30. CaWO4 Low Conversion Efficiency Screens PRODUCE3000 LIGHTPHOTONSWHICHDARKENFILM 15 INCIDENTX-RAYS &ONLY 3INTERACT INSCREEN

  31. Rare Earth High Conversion Efficiency Screens PRODUCE3000 LIGHTPHOTONSWHICHDARKENFILM 5 INCIDENTX-RAYS &ONLY 1INTERACTS INSCREEN

  32. Absorption Efficiency (AE) • The absorption efficiency or QDE describes how efficiently the screen detects x-ray photons that are incident upon it • X-ray beam is polychromatic and has a broad spectrum of energies • X-ray photon absorbed by the screen deposits its energy and some fraction of energy is converted to light photons c.f. Bushberg, et al. The Essential Physics of Medical Imaging, 2nd ed., pp. 154-155.

  33. Absorption Efficiency (AE) • The number of light photons produced in the screen is determined by the total amount of x-ray energy absorbed by the screen, not by the number of x-ray photons • S-F systems are considered energy detectors c.f. Bushberg, et al. The Essential Physics of Medical Imaging, 2nd ed., pp. 154-155.

  34. Absorption Efficiency

  35. Thicker Screens Have Higher Absorption Efficiency

  36. Overall Efficiency • Spatial resolution of film is high • Screens used to reduce dose • Exposure times shorter • Reduced costs for equipment and shielding c.f. Bushberg, et al. The Essential Physics of Medical Imaging, 2nd ed., p. 156.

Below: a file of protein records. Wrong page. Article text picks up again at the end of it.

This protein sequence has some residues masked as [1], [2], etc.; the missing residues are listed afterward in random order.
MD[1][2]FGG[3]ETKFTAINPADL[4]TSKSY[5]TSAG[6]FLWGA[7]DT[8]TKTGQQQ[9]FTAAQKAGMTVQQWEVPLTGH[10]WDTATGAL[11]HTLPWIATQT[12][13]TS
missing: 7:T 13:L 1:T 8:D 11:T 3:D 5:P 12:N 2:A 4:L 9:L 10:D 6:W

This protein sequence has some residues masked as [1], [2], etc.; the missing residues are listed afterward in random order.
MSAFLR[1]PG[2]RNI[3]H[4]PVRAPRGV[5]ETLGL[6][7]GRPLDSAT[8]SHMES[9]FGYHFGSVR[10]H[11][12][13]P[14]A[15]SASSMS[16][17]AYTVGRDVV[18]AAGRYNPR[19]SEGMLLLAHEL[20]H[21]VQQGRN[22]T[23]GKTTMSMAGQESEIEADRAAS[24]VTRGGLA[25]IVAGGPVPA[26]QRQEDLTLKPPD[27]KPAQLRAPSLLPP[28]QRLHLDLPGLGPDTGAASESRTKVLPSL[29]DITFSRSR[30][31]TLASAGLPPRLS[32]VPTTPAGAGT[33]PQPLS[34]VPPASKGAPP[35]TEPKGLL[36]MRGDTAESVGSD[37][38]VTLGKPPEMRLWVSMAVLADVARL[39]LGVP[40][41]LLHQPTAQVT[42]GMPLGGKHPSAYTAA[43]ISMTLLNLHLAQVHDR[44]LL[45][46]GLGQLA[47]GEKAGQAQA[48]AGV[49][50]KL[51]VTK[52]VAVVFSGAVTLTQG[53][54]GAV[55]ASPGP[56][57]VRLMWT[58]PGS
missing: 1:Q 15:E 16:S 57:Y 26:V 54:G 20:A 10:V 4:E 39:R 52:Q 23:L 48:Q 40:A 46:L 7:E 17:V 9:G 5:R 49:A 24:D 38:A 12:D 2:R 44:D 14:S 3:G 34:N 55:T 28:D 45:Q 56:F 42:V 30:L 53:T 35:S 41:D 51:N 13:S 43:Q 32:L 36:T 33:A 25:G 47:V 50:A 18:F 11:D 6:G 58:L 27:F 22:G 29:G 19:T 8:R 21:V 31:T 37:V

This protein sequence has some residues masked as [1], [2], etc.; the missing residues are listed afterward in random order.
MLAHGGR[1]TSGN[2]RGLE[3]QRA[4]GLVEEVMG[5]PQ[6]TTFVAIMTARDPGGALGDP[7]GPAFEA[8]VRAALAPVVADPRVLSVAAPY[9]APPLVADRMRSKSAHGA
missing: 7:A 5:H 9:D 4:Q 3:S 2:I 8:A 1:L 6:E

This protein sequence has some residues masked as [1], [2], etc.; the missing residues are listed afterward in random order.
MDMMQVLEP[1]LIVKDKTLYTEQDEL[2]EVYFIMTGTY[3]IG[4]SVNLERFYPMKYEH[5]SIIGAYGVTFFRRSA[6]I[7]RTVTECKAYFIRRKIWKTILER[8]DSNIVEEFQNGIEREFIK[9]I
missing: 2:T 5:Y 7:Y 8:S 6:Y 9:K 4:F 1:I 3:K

37. Overall Efficiency • Total efficiency = AE ∙ CE • Intensification factor (IF) = ratio of energy absorption of 120 mg/cm2 phosphor vs. 0.80 mg/cm2 AgBr (film emulsion) • Example: 80 kVp • Gd2O2S:Tb detects 29.5% • AgBr detects 0.65% • IF = 29.5%/0.65% = 45.4 c.f. Bushberg, et al. The Essential Physics of Medical Imaging, 2nd ed., p. 156.

  38. Matching Screen Light to Film Response • If film sensitivity is not matched to screen light => Patient radiation dose increases. • Some of the light from the screen can be lost if the film is not sensitive to the total spectrum of emission. • CaWO4 screens can emit continuous blue light. • Rare earth phosphors emit discrete hues in the green, yellow or UV.